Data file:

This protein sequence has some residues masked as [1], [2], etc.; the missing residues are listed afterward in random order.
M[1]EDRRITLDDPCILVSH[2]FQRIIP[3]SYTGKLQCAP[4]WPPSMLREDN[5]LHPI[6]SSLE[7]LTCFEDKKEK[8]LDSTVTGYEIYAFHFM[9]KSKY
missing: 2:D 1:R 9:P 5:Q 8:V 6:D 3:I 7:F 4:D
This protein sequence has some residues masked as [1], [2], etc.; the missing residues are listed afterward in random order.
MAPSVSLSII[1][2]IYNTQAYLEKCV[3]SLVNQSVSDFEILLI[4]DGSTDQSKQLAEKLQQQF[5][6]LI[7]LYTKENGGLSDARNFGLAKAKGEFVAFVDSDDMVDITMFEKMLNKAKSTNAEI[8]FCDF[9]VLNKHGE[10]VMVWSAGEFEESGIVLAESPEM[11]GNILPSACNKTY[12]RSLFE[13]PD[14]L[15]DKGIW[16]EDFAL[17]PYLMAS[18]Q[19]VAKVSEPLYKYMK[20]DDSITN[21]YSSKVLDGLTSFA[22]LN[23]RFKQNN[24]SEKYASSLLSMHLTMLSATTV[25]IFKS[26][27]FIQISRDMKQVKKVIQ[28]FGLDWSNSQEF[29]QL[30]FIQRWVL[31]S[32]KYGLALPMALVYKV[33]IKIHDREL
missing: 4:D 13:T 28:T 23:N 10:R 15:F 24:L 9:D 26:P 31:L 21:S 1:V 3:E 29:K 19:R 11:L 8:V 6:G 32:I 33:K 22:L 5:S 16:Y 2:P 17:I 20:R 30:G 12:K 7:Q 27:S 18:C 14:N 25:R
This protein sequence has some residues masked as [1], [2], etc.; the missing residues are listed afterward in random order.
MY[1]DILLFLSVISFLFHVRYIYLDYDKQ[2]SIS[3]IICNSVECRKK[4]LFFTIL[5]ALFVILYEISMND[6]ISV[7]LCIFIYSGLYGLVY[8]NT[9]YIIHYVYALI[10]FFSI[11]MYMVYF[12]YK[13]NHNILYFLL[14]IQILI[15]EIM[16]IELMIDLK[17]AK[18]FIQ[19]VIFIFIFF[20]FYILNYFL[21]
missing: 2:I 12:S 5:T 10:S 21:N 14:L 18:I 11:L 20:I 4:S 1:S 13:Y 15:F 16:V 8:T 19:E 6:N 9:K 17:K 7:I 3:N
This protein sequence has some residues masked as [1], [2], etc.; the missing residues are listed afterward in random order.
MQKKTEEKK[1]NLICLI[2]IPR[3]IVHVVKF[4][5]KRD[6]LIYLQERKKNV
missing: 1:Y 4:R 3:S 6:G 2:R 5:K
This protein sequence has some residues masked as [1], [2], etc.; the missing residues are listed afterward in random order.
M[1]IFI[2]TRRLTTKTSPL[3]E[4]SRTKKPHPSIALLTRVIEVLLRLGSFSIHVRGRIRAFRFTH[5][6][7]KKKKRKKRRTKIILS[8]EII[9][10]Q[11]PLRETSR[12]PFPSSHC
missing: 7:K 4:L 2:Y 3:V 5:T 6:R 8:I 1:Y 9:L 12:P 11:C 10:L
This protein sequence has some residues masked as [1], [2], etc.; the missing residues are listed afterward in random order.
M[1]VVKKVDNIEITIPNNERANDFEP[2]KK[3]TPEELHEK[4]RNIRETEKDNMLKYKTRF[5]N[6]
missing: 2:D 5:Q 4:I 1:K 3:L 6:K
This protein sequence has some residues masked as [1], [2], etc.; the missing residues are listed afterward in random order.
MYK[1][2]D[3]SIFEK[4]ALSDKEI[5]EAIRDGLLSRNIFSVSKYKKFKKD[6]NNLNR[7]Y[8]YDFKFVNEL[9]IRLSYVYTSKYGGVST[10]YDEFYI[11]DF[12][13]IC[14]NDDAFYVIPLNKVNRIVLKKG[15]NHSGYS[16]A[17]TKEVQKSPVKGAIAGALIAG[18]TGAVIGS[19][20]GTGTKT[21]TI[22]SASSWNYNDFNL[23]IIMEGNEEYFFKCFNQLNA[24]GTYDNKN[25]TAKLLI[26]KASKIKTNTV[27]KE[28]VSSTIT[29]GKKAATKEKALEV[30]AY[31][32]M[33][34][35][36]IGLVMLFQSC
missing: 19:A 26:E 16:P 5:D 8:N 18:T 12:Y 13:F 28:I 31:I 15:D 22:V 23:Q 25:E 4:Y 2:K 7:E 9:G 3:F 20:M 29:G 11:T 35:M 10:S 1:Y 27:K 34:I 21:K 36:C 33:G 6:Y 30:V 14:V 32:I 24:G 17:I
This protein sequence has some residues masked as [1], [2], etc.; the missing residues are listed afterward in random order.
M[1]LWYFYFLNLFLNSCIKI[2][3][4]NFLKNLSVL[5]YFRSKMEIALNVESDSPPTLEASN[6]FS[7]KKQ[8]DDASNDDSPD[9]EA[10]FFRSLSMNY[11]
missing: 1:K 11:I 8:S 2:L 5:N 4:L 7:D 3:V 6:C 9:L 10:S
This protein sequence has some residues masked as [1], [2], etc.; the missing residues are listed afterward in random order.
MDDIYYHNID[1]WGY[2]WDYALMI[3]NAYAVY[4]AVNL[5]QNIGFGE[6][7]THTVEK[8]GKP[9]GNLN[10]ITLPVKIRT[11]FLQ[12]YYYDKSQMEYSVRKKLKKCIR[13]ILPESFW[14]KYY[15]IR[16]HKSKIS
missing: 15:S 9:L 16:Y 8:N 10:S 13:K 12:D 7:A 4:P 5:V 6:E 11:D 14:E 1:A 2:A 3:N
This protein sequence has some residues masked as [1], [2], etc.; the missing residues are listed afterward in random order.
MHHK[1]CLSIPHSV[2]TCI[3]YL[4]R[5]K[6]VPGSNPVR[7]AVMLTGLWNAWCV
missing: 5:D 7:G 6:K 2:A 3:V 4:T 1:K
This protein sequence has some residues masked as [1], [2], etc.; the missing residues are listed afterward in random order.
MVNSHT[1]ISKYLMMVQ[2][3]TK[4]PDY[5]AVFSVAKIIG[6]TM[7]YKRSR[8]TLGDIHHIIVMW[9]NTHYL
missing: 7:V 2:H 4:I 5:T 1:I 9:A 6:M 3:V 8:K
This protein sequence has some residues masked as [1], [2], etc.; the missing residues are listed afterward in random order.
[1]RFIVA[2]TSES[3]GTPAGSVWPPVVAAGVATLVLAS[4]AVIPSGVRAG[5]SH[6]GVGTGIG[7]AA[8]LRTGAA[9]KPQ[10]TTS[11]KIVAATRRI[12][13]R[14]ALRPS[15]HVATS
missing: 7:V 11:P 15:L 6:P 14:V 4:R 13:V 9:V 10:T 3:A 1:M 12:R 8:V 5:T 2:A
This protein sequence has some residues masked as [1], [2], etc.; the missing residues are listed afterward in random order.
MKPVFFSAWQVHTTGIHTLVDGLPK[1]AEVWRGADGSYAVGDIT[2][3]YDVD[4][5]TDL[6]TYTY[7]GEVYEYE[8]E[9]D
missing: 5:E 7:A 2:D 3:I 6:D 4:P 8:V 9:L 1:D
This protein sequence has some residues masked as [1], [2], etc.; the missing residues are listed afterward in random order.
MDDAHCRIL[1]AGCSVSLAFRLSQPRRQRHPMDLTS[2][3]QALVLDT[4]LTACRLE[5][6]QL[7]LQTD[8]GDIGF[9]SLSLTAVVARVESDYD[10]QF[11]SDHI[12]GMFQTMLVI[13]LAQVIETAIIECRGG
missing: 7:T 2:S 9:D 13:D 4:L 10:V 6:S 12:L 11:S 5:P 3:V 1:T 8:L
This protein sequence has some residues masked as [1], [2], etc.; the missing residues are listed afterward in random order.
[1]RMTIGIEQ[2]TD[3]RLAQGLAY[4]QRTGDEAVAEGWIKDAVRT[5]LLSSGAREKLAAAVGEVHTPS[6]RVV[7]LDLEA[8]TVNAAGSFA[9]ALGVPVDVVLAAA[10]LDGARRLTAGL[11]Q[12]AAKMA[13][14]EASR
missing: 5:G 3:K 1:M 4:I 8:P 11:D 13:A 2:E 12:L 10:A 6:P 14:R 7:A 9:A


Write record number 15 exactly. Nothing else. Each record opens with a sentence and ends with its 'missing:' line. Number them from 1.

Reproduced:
This protein sequence has some residues masked as [1], [2], etc.; the missing residues are listed afterward in random order.
[1]RMTIGIEQ[2]TD[3]RLAQGLAY[4]QRTGDEAVAEGWIKDAVRT[5]LLSSGAREKLAAAVGEVHTPS[6]RVV[7]LDLEA[8]TVNAAGSFA[9]ALGVPVDVVLAAA[10]LDGARRLTAGL[11]Q[12]AAKMA[13][14]EASR
missing: 5:G 3:K 1:M 4:I 8:P 11:D 13:A 2:E 12:L 10:A 6:P 14:R 7:A 9:A